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Overcrowding is to blame for a 113 percent spike in train delays

Will Gleason

No, you’re not going crazy. The subway really has been running with a lot more delays recently, contributing to plenty of soul-crushing rush hour commutes and late mornings at the office. Feel free to forward this post along to your boss. 

New data—containing some of the most depressing numbers we’ve ever seen outside of tax season—was released by the MTA on Monday, and it paints a pretty bleak picture of New York’s subway system. In December 2014, there were a whopping 14,843 delays. That’s a 113 percent increase from the previous year. According to the New York Post, the delays weren’t constrained by the workweek either. Weekend delays were up 146 percent with 2,314 delays.

The reason? Apparently, the subway is getting too popular for its own good. The MTA cites overcrowding as the primary reason for delays, combined with other pesky human behaviors like blocking subway doors and slow boarding. They hope to address some of that with their new Courtesy Campaign, featuring posters discouraging things like manspreading and holding doors. (They could also just distribute our list of 20 things any good NYC commuter should know.)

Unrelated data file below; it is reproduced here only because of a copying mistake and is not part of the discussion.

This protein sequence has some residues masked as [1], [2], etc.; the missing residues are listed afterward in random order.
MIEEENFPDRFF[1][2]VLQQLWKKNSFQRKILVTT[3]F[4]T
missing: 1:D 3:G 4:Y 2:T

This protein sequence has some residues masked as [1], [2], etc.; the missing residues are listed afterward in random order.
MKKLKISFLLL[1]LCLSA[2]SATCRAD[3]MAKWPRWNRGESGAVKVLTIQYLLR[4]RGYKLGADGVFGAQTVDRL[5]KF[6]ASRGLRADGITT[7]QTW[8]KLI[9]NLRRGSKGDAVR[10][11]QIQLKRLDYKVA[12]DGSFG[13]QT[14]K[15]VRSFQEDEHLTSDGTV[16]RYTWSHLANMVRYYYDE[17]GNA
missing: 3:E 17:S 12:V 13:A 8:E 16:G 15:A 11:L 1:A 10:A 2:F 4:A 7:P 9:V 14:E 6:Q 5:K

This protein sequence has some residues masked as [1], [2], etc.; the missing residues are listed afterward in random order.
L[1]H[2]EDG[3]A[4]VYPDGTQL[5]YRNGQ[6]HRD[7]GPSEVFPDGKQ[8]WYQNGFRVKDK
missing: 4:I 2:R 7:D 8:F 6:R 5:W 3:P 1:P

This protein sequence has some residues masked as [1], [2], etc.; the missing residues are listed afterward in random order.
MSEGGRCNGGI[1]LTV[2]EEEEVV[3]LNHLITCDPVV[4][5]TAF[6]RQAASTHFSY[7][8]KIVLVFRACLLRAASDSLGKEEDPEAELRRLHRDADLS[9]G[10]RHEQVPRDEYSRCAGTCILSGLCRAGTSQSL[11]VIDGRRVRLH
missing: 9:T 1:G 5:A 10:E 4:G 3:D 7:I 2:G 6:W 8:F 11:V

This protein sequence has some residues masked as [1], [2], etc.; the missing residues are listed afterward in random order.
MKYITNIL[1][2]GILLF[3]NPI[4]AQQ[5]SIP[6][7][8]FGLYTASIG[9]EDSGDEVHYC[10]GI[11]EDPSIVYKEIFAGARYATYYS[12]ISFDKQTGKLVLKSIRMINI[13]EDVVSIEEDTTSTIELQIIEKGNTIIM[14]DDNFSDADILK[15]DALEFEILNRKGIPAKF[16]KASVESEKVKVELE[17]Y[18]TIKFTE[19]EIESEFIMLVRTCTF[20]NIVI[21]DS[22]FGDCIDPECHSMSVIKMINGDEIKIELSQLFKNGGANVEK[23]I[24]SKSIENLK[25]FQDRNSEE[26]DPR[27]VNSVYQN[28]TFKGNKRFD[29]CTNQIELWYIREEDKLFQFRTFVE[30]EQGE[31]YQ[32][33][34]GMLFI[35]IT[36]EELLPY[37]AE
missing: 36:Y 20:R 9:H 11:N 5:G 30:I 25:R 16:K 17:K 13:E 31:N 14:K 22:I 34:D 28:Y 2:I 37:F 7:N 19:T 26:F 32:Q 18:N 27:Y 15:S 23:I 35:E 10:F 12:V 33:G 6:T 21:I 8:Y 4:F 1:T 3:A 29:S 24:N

Overall, our current suffering may just be a case of short-term pain for long-term gain. Another contributing factor to current delays is ongoing repairs of Superstorm Sandy damage and maintenance work that’s part of the MTA’s capital plan. The planned work is expected to contribute to more reliable trains in the future.

So you can at least keep that nice thought in mind, when the L train turns you into a weekday Cinderella next month.


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